The bottommost step and the bottom ends of the stringers are most susceptible to moisture-related problems, including water damage, rot, bug infestation, mold and mildew. Check the top of the steps or staircase to ensure it hasn’t pulled away or slipped down from the deck frame.

Make sure your handrails are in working order and aren’t coming loose. The building code requires all staircases to have graspable handrails measuring between 1¼ in. and 2¼ in. wide.

9. Busted Bracing

A standard wooden deck brace.
A standard wooden deck brace.

Most tall decks have diagonal bracing angling up from the support posts to the deck frame. The braces help stabilize the deck and deter it from swaying back and forth. Inspect each brace for large cracks or rot, especially at the ends. Replace all damaged braces. Then, confirm that each brace is securely fastened with lag screws or carriage bolts, not nails or decking screws.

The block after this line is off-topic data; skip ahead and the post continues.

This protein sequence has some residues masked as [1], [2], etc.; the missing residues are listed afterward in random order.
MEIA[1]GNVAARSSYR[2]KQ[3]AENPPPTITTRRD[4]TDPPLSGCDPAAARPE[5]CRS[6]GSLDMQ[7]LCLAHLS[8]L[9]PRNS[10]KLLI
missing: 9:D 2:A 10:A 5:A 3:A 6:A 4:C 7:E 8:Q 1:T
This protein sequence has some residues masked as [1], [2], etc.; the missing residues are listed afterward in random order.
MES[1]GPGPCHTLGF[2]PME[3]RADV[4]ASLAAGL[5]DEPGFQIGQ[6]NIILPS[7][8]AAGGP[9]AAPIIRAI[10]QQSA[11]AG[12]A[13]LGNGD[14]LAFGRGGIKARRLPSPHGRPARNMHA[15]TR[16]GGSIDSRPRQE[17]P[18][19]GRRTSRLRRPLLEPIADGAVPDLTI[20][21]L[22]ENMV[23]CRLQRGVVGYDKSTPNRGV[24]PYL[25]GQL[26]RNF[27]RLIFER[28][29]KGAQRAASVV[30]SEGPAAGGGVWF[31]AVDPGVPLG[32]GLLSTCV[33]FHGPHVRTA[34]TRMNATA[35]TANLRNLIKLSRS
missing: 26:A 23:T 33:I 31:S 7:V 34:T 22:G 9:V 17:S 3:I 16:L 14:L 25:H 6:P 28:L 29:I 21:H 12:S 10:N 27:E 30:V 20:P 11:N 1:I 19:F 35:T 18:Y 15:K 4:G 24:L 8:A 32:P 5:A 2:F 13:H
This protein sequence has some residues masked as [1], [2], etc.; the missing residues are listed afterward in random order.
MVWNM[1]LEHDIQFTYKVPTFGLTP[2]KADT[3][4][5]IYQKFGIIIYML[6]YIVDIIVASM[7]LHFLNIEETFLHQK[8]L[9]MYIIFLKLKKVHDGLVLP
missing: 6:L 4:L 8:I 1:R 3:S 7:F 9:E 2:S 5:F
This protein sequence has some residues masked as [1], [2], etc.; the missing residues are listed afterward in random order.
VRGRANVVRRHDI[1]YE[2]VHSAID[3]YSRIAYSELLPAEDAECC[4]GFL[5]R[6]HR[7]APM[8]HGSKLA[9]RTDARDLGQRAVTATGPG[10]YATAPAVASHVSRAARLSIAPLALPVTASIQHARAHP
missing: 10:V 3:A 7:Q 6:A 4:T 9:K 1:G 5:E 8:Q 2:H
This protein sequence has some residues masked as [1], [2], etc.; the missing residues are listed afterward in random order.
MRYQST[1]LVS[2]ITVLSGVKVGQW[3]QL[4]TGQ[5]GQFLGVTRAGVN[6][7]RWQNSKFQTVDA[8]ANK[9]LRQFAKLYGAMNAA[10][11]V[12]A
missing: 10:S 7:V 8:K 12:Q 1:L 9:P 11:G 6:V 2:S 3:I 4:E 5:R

10. Hardware Trouble

Chances are good that your deck was built with some sort of metal hardware item, which helped to speed construction and create strong joints. However, these pieces of hardware can’t do their job if they’re not in sound condition.

If the ends of the floor joists sit in metal joist hangers, inspect each hanger to be sure it’s not rusted or loosely attached. It’s also important that a nail be driven through every mounting hole in the hanger. If you see any open holes, drive in a hanger nail, not a common nail.

Check each metal joist hanger to ensure it’s free of rust and securely nailed in place. (Picture courtesy of Shutterstock)